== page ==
But Who Said Kampong Spirit is Dead?

Singapore needs social capital to build cohesion amongst Singaporeans, said Member of Parliament Mr Cedric Foo when debating the President's address in Parliament on Friday (May 30). 

He said there was a time when Singapore had "very high social capital", and called it the "Kampong Spirit". This was when neighbours looked out for one another and when people set aside personal interests for the sake of others, not envy, ruled the day.

He called for this spirit of a closely-knit society to be rekindled even as the country grows the economy and plug into the global economy.

Mr Foo also said that Singapore needs to stick to certain principles in order to do well and avoid pitfalls. This includes not burdening future generations by ensuring the government maintains prudent fiscal policies and financial discipline, he added.

The meaning of "Kampong spirit" can waver for each individual. To some, it means social cohesion among a community. To the others it can mean a sense of loyalty, self sacrifice, a code of brotherhood or for some, it simply means a ghost haunting a small village. In truth, "Kampong spirit" has no form or true definition. When it comes to societal conditioning though, "Kampong spirit" has been given a facade since the early days of SBC dramas. In the nice shows I enjoyed as a kid, commoners were often portrayed to love one another, such as lending the neighbour a piece of belacan  despite competing against her in a cooking competition. There would always be a villain in the show but he or she would always be destroyed or converted into someone better. Happy ending.

Though one cannot deny that can be illustrated as an example of "Kampong Spirit" but it doesn't define it. Let me put it another way. A gun can be regarded as a aegis or a murder weapon and that depends largely on which hands it is placed on. During the dire once upon a time, racial riots broke out on the streets of Singapore. It was a slice of history that nobody wants to reminisce or see a repeat of. Oddly enough, no one could see the unfortunate events driven by the so call "Kampong spirit". A clash of groups with plenty of "Kampong spirit" among themselves.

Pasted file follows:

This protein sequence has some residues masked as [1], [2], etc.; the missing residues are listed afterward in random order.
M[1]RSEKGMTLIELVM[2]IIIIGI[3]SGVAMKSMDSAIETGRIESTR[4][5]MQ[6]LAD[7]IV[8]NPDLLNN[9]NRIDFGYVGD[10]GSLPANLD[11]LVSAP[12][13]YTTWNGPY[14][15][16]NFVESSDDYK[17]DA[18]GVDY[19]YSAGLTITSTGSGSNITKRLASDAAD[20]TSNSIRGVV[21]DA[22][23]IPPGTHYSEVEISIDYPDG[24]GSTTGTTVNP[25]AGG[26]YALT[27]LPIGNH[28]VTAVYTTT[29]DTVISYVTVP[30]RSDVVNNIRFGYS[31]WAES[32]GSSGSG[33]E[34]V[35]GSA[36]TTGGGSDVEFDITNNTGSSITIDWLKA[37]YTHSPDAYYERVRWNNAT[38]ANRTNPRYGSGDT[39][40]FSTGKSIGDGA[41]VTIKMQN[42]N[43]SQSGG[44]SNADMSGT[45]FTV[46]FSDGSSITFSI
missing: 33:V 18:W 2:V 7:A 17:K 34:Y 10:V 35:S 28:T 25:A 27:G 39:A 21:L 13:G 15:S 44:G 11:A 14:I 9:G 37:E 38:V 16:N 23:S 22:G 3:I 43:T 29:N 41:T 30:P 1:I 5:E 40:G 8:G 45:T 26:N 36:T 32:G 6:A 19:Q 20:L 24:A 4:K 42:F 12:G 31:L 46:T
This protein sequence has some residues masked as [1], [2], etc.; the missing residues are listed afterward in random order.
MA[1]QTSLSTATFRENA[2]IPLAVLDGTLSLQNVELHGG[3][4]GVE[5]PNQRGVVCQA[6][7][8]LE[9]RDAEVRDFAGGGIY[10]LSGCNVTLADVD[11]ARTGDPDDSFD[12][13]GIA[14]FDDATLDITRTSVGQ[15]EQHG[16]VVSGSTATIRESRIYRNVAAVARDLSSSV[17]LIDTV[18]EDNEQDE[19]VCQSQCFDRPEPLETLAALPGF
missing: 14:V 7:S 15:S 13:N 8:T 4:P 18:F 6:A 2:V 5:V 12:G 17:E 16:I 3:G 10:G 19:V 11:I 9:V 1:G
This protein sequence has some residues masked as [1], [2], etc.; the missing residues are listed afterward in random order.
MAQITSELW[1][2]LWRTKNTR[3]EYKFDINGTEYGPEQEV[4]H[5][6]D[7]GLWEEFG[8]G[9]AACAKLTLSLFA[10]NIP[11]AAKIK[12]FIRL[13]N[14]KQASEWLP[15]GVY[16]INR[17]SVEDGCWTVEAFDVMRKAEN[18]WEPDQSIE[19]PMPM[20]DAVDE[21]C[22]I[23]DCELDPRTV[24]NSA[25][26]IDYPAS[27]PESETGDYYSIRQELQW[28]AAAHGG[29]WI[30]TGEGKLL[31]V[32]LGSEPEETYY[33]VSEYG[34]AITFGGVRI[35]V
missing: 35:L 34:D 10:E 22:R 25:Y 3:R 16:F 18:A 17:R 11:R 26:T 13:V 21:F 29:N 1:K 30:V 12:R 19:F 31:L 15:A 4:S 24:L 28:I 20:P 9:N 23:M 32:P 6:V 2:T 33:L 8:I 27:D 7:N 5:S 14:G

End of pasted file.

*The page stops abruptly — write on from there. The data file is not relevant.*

Since then, all organisations, including religious groups were required to be registered and regulated. Secret societies were eliminated fervently and so were the kampongs (literally) - in the name of progress. The people began to live behind closed doors and stopped talking to one another. The authorities controlled the racial quota of every living space so that enclaves would never be formed again, effectively killing 'it', or at least that was safely assumed so. Then they spent years wondering where had the "kampong spirit" shown in the television programmes gone to.

So is "Kampong spirit" truly nailed and dead? Like I said, only the fools who do not understand the true meaning of the "Kampong spirit" will  fail to recognise it even if it is staring at you right in the face. For the rest, its survival is as clear as the sky when strangers donated money to a single man too weak to fight a bully. The spirit do not judge what is right or wrong, the people do. So when the ignorant calls for a return of a 'very high social capital', he better knew what he was really asking for. For the "Kampong spirit" always ensures the people to fight for what they love and love what they fight for.

1 comment:

  1. But there will be fools. One such fool posted on my FB, "CPF, we see the personal needs or the nation need? Only for this life time or our next few generations?"

    That fool probably did not read the history and objective of CPF, or is an undercover IB, or is a die-hard supporter of the MIW, or any of the combination.